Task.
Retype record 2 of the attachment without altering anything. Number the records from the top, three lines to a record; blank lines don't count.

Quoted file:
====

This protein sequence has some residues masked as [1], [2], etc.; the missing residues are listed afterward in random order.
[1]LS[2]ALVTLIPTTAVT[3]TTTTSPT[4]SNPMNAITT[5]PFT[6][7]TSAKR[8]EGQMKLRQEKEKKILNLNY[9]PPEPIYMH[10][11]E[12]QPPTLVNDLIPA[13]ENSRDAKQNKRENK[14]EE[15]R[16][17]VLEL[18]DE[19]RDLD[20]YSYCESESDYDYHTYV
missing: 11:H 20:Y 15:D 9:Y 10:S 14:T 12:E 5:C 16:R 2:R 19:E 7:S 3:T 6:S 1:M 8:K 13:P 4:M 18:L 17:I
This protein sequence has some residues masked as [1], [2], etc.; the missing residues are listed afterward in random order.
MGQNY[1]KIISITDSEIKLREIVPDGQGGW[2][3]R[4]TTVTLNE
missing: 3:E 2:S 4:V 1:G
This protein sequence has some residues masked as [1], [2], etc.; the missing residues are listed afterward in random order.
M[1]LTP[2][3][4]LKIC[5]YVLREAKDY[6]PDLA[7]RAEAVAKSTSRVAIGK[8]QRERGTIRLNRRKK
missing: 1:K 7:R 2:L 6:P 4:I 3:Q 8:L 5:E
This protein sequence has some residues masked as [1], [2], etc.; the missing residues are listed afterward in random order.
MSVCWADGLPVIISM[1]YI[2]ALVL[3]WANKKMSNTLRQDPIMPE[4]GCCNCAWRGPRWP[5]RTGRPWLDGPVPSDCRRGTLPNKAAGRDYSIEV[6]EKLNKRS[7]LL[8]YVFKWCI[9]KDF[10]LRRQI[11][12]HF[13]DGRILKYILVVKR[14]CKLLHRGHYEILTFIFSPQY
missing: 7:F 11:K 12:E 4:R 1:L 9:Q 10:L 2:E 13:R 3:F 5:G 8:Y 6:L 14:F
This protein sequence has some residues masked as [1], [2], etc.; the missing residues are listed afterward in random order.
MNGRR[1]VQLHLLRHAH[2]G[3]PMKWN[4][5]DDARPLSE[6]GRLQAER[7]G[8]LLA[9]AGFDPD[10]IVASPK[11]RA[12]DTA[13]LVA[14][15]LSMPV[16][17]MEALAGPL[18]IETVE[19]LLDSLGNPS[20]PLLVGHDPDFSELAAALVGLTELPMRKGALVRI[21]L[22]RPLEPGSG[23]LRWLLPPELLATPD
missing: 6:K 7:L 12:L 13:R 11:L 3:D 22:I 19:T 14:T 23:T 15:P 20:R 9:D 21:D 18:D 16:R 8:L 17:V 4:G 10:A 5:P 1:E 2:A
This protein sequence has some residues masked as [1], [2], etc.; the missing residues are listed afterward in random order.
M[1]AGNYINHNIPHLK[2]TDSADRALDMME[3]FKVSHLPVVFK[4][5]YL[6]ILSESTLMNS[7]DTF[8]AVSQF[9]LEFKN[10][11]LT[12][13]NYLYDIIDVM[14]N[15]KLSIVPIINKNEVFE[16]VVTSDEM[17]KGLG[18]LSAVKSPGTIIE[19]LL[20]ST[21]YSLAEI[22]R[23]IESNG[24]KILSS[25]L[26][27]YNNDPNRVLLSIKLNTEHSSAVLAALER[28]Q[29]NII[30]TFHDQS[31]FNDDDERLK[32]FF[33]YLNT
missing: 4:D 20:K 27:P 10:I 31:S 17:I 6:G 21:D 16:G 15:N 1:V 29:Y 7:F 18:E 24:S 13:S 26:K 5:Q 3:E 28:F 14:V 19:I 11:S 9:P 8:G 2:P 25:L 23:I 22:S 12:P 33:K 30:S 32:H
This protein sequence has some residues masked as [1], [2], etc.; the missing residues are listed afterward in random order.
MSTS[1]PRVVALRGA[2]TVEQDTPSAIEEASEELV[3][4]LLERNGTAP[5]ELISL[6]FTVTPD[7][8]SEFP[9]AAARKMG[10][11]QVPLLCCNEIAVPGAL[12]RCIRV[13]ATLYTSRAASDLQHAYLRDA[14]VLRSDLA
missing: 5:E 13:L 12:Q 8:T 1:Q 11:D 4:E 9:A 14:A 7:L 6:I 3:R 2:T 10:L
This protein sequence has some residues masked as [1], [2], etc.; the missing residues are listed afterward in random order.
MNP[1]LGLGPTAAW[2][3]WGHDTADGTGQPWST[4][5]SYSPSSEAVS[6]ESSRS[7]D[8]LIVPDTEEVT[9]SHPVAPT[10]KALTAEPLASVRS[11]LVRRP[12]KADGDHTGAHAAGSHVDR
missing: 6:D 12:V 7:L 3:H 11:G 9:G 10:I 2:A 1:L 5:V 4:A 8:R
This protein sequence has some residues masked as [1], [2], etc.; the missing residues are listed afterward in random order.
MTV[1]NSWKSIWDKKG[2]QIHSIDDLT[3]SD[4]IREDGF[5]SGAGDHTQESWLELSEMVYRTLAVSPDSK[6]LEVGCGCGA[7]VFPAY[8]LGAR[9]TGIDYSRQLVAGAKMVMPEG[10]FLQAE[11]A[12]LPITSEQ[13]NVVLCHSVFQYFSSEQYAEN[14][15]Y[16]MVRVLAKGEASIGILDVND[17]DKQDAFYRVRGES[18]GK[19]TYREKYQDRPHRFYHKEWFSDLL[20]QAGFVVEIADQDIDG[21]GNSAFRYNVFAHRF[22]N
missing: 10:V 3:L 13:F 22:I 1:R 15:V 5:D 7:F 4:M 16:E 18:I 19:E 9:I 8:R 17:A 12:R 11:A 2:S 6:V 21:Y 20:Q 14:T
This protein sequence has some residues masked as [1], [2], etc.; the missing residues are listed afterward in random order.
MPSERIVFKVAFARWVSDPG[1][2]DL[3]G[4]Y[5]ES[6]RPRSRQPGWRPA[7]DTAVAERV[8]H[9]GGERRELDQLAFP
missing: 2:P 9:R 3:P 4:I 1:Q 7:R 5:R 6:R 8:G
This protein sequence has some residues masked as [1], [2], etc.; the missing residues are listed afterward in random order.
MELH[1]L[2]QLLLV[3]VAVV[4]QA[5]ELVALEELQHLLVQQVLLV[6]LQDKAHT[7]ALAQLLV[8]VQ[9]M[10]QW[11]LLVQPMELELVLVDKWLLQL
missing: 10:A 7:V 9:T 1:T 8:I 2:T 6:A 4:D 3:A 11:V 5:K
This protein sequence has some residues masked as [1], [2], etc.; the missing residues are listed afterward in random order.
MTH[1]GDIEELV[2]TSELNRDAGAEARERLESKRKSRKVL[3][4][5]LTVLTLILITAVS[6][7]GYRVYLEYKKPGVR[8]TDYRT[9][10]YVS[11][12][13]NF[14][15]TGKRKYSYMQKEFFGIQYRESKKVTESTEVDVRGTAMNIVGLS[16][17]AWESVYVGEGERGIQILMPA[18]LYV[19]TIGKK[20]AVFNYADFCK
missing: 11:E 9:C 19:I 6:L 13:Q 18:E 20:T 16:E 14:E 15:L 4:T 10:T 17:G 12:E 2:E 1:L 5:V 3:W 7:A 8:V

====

This protein sequence has some residues masked as [1], [2], etc.; the missing residues are listed afterward in random order.
MGQNY[1]KIISITDSEIKLREIVPDGQGGW[2][3]R[4]TTVTLNE
missing: 3:E 2:S 4:V 1:G